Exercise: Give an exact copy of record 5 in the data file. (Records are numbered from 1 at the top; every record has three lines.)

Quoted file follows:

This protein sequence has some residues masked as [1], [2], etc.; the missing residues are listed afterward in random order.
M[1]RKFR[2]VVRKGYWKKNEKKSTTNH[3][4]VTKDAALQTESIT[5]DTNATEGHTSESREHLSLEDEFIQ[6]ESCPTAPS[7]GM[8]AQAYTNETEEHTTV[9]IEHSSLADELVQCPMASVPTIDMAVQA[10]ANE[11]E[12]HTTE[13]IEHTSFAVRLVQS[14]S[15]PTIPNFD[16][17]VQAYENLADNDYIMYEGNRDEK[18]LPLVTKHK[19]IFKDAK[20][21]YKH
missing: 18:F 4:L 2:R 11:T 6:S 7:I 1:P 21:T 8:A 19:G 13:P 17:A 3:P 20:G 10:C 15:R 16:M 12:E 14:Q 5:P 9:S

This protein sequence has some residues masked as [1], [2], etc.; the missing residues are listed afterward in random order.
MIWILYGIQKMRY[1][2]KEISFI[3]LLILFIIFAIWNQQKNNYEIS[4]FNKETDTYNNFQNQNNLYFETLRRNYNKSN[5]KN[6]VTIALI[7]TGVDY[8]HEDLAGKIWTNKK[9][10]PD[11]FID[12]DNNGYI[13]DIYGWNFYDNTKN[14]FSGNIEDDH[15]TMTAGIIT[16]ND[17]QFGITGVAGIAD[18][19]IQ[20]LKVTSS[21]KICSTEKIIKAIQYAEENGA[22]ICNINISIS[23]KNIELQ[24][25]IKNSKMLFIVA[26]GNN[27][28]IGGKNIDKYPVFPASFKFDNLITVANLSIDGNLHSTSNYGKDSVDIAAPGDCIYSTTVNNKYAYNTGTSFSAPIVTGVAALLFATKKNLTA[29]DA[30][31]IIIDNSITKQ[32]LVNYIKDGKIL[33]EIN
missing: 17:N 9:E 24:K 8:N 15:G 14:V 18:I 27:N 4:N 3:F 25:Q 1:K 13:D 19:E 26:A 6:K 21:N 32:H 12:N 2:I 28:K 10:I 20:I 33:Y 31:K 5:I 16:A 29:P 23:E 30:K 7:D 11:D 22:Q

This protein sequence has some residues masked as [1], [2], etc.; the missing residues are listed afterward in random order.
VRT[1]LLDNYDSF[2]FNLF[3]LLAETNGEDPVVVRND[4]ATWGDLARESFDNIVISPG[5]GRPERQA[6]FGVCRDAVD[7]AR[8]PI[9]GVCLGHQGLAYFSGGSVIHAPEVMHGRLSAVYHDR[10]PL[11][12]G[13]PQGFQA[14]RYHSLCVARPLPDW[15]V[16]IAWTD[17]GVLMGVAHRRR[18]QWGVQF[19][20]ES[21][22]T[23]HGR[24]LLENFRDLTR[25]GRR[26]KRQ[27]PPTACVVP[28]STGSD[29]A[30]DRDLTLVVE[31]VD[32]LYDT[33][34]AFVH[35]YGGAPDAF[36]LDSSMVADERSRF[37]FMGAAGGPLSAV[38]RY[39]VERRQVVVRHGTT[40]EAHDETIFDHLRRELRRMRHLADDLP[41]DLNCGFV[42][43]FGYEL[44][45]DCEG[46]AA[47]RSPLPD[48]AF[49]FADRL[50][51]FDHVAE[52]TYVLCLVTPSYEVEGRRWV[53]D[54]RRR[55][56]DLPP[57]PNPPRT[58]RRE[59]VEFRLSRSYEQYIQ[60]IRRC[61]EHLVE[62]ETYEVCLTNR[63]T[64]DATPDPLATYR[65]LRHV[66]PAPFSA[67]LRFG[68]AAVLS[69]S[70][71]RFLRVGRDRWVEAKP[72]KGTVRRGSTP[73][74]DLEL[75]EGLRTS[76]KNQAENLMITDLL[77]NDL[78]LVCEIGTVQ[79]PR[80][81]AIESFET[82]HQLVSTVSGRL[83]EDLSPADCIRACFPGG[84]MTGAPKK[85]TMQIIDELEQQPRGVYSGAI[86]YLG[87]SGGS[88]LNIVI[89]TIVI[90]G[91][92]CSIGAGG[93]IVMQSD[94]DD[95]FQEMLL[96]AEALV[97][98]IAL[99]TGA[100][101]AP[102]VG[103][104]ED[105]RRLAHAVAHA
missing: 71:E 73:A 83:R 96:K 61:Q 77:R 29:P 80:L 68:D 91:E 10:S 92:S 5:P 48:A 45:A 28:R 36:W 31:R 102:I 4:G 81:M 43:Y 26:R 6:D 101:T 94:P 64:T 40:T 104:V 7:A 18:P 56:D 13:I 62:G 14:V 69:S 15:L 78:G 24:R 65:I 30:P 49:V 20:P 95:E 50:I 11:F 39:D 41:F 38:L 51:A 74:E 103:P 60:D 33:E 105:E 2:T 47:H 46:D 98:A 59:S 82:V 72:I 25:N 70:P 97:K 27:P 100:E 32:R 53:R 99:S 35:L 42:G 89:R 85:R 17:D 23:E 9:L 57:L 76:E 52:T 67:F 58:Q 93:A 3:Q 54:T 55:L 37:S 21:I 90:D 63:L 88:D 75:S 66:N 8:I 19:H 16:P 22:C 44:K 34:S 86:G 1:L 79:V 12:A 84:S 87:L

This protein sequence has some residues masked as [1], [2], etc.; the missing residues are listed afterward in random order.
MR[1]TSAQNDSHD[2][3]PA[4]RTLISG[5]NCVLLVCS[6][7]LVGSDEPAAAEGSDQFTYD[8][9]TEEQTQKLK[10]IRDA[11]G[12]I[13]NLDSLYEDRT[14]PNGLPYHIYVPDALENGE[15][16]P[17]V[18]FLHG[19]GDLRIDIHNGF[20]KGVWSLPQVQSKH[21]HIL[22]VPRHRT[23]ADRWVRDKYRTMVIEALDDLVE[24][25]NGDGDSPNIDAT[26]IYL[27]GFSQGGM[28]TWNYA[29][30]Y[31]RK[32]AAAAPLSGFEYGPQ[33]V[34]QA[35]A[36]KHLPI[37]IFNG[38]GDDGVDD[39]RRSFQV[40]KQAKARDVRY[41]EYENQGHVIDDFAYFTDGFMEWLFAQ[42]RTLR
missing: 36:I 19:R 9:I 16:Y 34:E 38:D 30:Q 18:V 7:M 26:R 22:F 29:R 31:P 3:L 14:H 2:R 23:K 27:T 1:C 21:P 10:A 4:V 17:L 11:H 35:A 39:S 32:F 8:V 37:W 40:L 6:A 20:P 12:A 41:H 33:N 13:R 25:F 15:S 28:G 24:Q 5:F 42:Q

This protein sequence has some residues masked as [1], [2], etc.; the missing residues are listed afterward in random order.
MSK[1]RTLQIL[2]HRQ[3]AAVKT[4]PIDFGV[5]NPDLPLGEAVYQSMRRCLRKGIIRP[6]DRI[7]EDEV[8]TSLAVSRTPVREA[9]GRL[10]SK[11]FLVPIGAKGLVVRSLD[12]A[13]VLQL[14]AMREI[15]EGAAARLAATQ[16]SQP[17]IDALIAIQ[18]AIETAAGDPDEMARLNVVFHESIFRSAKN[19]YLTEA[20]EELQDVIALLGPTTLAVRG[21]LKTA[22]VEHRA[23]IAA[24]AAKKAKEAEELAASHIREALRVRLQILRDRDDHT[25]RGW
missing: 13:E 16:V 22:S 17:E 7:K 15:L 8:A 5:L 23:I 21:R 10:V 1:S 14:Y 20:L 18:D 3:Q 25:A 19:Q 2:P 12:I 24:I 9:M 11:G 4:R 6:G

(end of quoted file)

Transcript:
This protein sequence has some residues masked as [1], [2], etc.; the missing residues are listed afterward in random order.
MSK[1]RTLQIL[2]HRQ[3]AAVKT[4]PIDFGV[5]NPDLPLGEAVYQSMRRCLRKGIIRP[6]DRI[7]EDEV[8]TSLAVSRTPVREA[9]GRL[10]SK[11]FLVPIGAKGLVVRSLD[12]A[13]VLQL[14]AMREI[15]EGAAARLAATQ[16]SQP[17]IDALIAIQ[18]AIETAAGDPDEMARLNVVFHESIFRSAKN[19]YLTEA[20]EELQDVIALLGPTTLAVRG[21]LKTA[22]VEHRA[23]IAA[24]AAKKAKEAEELAASHIREALRVRLQILRDRDDHT[25]RGW
missing: 13:E 16:V 22:S 17:E 7:K 15:L 8:A 5:L 23:I 21:R 10:V 1:S 14:Y 20:L 18:D 3:Q 25:A 19:Q 2:P 12:I 24:I 9:M 11:G 4:R 6:G